Thousands of Mexican, Brazilian Christians Reportedly Attend Clandestine Masses in Defiance of Coronavirus Orders
Thousands of Catholics and Christians in Mexico and Brazil are reportedly attending clandestine masses in defiance of coronavirus social distancing orders.
“The bells don’t ring, there are no calls to mass,” Antonio Hernández, who has seen church-goers quietly enter religious services at the Mexican Sagrado Corazón de Jesús church, told The Guardian.
“You just see the people arrive a few minutes before 6:30 p.m., enter the temple through the back door and then after that you start to hear their prayers,” he said.
More than 80% of those in Mexico identify as Catholic, The Guardian reported, making Mexico the country with the largest Catholic congregation in the world second only to Brazil. Latin America itself is home to more than 40% of the world’s Catholics.
Many of these Catholics have continued to go to mass, despite coronavirus social distancing orders. Mexico’s federal government suspended all religious activities that involve crowds in March after the Mexican Episcopal Conference suspended masses earlier in the month following the nation’s first wave of coronavirus outbreaks, The Guardian reported.
The secret church services are “invitation only,” Diego Martinez, whose mother attends the services, told The Guardian. “They call you and tell you the place and the date.”
Some churches, such as the Nuestra Señora de Fátima church in Zacatecas, allow attendance if the mass-goers sit behind the camera while the mass is live-streamed on Facebook. Vicente Martinez, a Catholic in the city of Gómez Palacios, said all churches have been closed in his area but that his church has hidden activities every Thursday for about 30 to 40 people.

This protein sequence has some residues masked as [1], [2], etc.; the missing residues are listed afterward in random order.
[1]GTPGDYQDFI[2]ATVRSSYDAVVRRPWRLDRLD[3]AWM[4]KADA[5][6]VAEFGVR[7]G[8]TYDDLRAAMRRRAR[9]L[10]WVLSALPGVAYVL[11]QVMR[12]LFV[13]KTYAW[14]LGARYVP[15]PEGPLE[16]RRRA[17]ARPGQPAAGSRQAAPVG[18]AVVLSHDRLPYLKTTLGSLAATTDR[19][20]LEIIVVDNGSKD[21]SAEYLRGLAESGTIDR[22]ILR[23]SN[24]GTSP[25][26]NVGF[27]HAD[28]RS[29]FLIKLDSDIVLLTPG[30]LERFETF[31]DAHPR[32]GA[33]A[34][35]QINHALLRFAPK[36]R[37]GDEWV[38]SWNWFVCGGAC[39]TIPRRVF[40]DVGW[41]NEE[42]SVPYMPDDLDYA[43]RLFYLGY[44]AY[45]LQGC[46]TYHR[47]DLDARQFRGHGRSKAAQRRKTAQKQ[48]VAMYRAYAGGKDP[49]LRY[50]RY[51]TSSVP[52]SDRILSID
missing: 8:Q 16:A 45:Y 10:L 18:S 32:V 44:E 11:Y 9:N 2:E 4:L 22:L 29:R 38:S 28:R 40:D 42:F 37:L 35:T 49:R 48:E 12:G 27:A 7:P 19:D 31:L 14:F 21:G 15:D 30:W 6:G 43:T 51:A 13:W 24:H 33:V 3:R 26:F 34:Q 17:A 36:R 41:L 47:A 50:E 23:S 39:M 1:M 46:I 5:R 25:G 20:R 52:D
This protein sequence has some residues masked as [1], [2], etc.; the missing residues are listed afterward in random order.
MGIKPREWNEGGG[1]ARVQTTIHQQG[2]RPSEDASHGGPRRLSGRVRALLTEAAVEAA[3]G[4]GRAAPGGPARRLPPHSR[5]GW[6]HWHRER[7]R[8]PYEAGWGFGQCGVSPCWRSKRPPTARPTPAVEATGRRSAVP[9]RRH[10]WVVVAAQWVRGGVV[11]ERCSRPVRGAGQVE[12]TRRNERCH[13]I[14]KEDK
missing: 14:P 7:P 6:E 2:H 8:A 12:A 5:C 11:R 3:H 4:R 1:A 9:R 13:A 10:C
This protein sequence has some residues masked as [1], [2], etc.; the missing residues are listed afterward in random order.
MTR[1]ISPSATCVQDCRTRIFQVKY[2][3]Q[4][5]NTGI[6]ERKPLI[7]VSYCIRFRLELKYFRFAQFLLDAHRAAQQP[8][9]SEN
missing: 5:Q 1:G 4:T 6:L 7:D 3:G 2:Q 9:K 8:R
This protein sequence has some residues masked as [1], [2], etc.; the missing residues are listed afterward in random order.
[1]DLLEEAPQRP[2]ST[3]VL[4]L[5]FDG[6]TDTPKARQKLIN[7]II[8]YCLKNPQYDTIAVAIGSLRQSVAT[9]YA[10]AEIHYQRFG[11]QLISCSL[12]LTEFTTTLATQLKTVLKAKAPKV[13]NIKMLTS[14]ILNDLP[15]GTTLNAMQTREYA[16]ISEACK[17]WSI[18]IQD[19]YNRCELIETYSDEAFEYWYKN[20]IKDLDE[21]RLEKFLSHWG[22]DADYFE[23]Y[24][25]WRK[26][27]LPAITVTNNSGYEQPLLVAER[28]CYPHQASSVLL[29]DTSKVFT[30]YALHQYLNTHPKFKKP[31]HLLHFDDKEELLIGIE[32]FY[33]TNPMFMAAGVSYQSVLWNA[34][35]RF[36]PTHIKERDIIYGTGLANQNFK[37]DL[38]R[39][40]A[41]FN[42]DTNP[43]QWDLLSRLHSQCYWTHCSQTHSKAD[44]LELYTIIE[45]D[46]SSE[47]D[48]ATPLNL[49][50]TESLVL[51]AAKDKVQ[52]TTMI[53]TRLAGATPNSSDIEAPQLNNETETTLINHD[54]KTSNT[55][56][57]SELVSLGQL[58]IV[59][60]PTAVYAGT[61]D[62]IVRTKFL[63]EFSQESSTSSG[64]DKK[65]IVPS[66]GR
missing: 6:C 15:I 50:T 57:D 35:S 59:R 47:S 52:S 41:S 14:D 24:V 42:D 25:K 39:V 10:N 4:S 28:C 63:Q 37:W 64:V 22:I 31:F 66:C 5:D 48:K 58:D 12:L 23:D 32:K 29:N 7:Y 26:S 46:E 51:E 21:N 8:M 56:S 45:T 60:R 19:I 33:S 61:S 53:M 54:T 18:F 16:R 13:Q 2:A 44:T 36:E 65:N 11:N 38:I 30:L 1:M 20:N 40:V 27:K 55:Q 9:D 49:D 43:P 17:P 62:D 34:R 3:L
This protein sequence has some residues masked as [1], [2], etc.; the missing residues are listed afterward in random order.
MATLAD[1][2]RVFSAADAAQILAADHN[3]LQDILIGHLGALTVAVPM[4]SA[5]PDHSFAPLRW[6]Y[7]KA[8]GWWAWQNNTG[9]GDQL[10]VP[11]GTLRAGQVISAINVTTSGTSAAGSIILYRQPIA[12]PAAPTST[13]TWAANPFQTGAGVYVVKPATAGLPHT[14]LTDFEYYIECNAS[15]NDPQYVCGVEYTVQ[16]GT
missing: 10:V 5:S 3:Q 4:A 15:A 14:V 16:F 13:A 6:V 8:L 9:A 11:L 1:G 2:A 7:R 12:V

“They do a callout where they describe it as an exclusive and private mass with refreshments after,” Martinez told The Guardian.
Mexican authorities raided the Nuestra Señora de la Luz in the middle of mass in late May where they found around 20 people who were mostly elderly women praying. The authorities kicked the women out of the church and sealed the church’s back door, through which the women had entered.
“[But] they didn’t take any measures against the people inside — not even their temperature,” Martinez told The Guardian.
Evangelicals in Brazil have also been sneaking into church services, though the state governor of Rio banned religious gatherings in mid-March, according to The Guardian. Brazil’s president Jair Bolsonaro has been calling for churches to reopen, the publication reported.
“Lift up your hands and shout: ‘I wasn’t chosen to hide myself!’” shouted Pastor Gilvrando Rodrigues at a church service attended by about 80 worshippers in Rio, according to The Guardian.
“I won’t accept having to cower in a cave, I won’t accept hiding in a hole because I have a calling from God,” Rodrigues added. “You could have stayed at home. But you needed to be here taking care of your salvation.”
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